'We have to do better': Hundreds gather in Edmonton to support family of Colten Boushie

Around 200 people gathered in front of the Edmonton Police Service headquarters in downtown Edmonton on Saturday to show support for the family of Colten Boushie, after Gerald Stanley was acquitted Friday in the Indigenous man's death.

'We're demanding justice for a failed system,' organizer says

Edmontonians rally behind Colten Boushie's family


3 years agoVideo
At least 200 people gathered outside Edmonton police headquarters Saturday in a show of support for the family of Colten Boushie. 1:22

Outrage over the acquittal of a Saskatchewan farmer in the death of a young Indigenous man drew 200 people to a protest in Edmonton Saturday.

Crowds braved frigid temperatures in a rally outside the Edmonton Police Service headquarters downtown.

On Friday, an all-white jury acquitted Saskatchewan farmer Gerald Stanley in the 2016 shooting death of 22-year-old Colten Boushie.

"I'm here because I couldn't sleep last night I was so upset. I'm here really to be with other people who are experiencing the same thing," said Chelsea Vowel, who doesn't know the Boushie family.

The gathering was one of at least a dozen taking place across the country this weekend. About 100 people gathered at the Alberta legislature Saturday evening for a candlelight vigil for Boushie.

About 100 people came together at the Alberta legislature Saturday night for a vigil in honour of Boushie. (Scott Neufeld/CBC)

Boushie, from the Red Pheasant Cree Nation, was shot in the head on Aug. 9, 2016, after an altercation on Stanley's property.

Justice for a failed system

Supporters of Boushie's family burned sage and held signs calling for justice at Saturday's rally in Edmonton.

Jodi Calahoo-Stonehouse is a friend of Boushie's sister Jade.

​"We're here supporting her, lifting her, loving her, because we are connected as Indigenous peoples. We recognize that if it's their family, it could be our family as well," she said.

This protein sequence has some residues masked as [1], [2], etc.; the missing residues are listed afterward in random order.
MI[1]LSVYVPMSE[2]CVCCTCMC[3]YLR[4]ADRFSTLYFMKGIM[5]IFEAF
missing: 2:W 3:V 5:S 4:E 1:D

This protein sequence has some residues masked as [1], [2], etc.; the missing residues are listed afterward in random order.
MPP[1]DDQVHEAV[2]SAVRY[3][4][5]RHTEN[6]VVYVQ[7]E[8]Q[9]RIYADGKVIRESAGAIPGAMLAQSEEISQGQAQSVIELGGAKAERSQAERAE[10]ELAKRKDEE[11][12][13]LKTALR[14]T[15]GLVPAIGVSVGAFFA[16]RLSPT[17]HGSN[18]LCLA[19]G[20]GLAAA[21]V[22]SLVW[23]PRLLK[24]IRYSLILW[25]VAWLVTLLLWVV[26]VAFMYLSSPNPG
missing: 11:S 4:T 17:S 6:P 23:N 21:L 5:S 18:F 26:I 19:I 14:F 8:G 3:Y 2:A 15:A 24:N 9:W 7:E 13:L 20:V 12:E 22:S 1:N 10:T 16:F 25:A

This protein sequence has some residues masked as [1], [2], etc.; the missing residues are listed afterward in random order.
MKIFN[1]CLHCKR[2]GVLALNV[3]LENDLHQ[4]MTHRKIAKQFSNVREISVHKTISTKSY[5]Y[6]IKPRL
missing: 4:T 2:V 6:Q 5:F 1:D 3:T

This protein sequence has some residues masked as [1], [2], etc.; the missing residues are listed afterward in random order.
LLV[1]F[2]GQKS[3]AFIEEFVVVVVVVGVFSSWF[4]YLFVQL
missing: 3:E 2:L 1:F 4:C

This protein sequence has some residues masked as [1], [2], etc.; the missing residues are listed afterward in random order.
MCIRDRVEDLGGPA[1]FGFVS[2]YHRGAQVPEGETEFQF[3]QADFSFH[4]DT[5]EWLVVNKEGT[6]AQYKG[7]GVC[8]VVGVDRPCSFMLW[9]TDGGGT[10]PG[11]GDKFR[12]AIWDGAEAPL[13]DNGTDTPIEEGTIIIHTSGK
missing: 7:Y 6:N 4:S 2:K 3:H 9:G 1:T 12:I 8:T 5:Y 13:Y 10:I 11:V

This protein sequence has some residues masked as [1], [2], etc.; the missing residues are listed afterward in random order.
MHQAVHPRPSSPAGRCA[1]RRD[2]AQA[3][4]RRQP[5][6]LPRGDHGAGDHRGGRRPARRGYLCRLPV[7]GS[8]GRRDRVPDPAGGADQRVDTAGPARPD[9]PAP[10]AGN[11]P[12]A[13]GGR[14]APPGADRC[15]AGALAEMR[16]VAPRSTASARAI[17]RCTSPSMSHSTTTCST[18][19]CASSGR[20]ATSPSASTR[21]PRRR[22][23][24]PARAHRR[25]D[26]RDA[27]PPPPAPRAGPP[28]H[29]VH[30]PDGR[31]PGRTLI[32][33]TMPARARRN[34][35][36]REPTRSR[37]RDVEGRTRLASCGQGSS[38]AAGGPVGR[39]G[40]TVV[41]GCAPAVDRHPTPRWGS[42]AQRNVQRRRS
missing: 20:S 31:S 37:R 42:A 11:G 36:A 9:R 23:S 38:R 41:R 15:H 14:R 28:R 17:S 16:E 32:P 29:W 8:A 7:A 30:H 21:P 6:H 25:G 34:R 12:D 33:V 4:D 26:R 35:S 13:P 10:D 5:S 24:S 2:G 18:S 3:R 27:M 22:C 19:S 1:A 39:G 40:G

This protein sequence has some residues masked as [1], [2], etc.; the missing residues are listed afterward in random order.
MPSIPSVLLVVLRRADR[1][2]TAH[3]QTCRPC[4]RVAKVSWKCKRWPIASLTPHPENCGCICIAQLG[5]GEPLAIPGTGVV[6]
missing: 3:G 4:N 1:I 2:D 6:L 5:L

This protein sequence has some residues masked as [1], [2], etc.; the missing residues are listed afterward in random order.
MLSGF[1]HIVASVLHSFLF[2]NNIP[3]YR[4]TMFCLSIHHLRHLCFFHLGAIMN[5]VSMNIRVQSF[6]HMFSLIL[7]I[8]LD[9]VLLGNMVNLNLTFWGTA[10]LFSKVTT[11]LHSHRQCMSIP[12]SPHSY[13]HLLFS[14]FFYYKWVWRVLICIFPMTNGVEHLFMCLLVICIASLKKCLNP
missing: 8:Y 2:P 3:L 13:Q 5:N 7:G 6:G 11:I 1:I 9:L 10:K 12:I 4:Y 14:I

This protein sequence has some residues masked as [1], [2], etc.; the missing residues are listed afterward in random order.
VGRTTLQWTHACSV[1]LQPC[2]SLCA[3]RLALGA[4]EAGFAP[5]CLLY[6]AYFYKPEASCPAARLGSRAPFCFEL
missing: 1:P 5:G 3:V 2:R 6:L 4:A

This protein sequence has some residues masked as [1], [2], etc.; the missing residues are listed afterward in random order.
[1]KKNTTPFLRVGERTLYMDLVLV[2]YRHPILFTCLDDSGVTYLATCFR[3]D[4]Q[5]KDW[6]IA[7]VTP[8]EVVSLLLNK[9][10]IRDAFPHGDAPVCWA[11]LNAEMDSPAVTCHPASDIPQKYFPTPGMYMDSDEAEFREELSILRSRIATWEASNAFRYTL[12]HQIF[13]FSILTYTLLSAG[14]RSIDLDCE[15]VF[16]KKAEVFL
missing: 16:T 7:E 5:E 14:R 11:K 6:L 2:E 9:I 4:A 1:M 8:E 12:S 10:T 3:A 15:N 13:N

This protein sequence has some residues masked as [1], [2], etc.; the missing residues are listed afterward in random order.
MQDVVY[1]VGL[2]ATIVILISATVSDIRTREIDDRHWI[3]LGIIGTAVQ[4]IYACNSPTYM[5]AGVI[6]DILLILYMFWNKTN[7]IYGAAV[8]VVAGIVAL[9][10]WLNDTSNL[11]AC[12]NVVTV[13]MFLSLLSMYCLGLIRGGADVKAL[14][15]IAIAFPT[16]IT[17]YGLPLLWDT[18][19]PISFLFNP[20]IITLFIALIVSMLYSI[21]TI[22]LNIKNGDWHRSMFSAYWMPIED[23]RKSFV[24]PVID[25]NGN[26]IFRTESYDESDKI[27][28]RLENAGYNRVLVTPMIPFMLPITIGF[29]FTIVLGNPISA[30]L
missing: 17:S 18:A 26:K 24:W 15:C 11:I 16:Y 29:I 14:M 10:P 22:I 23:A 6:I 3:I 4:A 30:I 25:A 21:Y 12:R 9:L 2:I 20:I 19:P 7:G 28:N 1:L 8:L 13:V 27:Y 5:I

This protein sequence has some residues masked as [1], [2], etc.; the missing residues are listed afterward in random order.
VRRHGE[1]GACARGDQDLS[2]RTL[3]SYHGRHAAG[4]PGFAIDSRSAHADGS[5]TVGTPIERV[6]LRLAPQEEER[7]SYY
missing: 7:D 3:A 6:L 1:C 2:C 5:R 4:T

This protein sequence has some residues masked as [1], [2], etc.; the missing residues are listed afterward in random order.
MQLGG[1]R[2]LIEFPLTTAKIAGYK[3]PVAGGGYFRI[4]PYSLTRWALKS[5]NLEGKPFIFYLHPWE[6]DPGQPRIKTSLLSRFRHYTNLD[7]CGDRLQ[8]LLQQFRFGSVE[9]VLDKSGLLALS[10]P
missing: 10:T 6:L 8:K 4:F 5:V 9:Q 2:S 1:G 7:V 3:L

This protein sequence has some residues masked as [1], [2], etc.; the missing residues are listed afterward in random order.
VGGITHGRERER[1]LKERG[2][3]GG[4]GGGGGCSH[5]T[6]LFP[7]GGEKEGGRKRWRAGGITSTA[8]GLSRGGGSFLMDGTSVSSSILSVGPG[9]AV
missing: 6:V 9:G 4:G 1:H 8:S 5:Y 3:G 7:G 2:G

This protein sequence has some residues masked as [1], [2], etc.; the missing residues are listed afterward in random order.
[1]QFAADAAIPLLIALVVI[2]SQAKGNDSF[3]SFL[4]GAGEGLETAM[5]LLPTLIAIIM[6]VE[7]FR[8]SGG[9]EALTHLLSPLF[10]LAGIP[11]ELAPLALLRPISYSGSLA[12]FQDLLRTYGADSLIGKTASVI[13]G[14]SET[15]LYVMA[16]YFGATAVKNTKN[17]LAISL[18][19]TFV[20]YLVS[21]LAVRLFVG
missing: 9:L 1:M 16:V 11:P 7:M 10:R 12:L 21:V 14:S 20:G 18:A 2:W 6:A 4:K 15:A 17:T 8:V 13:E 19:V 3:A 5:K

Jodi Calahoo-Stonehouse is one of hundreds of supporters who are calling for changes to how Indigenous people are treated in Canada's justice system. (CBC/Alicia Asquith)

"This is painful. This child did not deserve to be murdered and when we talk about reconciliation there's some real work that needs to be done. It is not acceptable to murder our kids because you are afraid of Indian people."

Many took turns speaking to the crowd about their concerns and hopes for the future, before marching the two blocks to Edmonton's law courts.

Organizer Eriel Tchekwie Deranger says the group chose to march down city streets illegally, without a permit, in defiance of the legal system that ultimately failed Boushie.

"We started at the police station because the police are the first people that failed Colten. We're ending at the courts because that's where the system failed him in the very end," Tchekwie Deranger said.

"We're demanding justice for a failed system."

'White tears are not enough'

The verdict has again drawn focus to the treatment of Indigenous people in Canada's justice system. Speaking to reporters in Los Angeles on Saturday, Prime Minister Justin Trudeau would not comment on the court process, but said "we have come to this point as a country far too many times."

"Indigenous people across this country are angry, they're heartbroken," he said. "I know Indigenous and non-Indigenous Canadians alike know that we have to do better." 

But those words weren't what people at the rally wanted to hear from the prime minister. 

Condolences are not enough. White tears are not enough. It's time to make real systemic change in Canada.- Jodi  Calahoo-Stonehouse

"Condolences are not enough. White tears are not enough. It's time to make real systemic change in Canada. Racism is not acceptable," Calahoo-Stonehouse said.

"Colten Boushie isn't the only young person who's been murdered in Canada. This is a massive epidemic of missing and murdered Indigenous people, so we're out here again stating this is not acceptable. You cannot kill Indigenous people and get away with it." 
The gathering in Edmonton was one of at least a dozen taking place across the country this weekend. (CBC/Alicia Asquith)

In a statement Saturday, Alexis Nakota Sioux Nation Chief Tony Alexis said the verdict has given rise to anger and hurt. He called for the "full recognition" of the rights of First Peoples.

"We are a resilient people who have always overcome adversity. We will overcome this too," he said. 

"This is a call to action. As a chief, I urge our governments, our judicial systems, and our educational institutions to take this opportunity to take real action in creating justice for all. It is only change within these systems that we will eliminate injustices.

"Mr. Prime Minister, I am calling upon your government to answer our call for a Crown meeting. That we can join in our leadership to lead our nation forward, together." 

Tchekwie Deranger said she will continue to call for justice.

"The system failed Colten, but it has failed countless other Indigenous people beforehand," she said.

"We have to demand change. Not just for Colten, but for all Indigenous people in Canada, North America, and the world over."

Supporters of Colten Boushie protest Friday's verdict, after Gerald Stanley was acquitted in his death. (CBC/Alicia Asquith)

About the Author

Alicia Asquith


Alicia Asquith is an award winning journalist based in Edmonton. She is also the host and producer of the CBC Alberta television news on weekends. She's previously worked as a reporter and video journalist in British Columbia, Saskatchewan and Venezuela.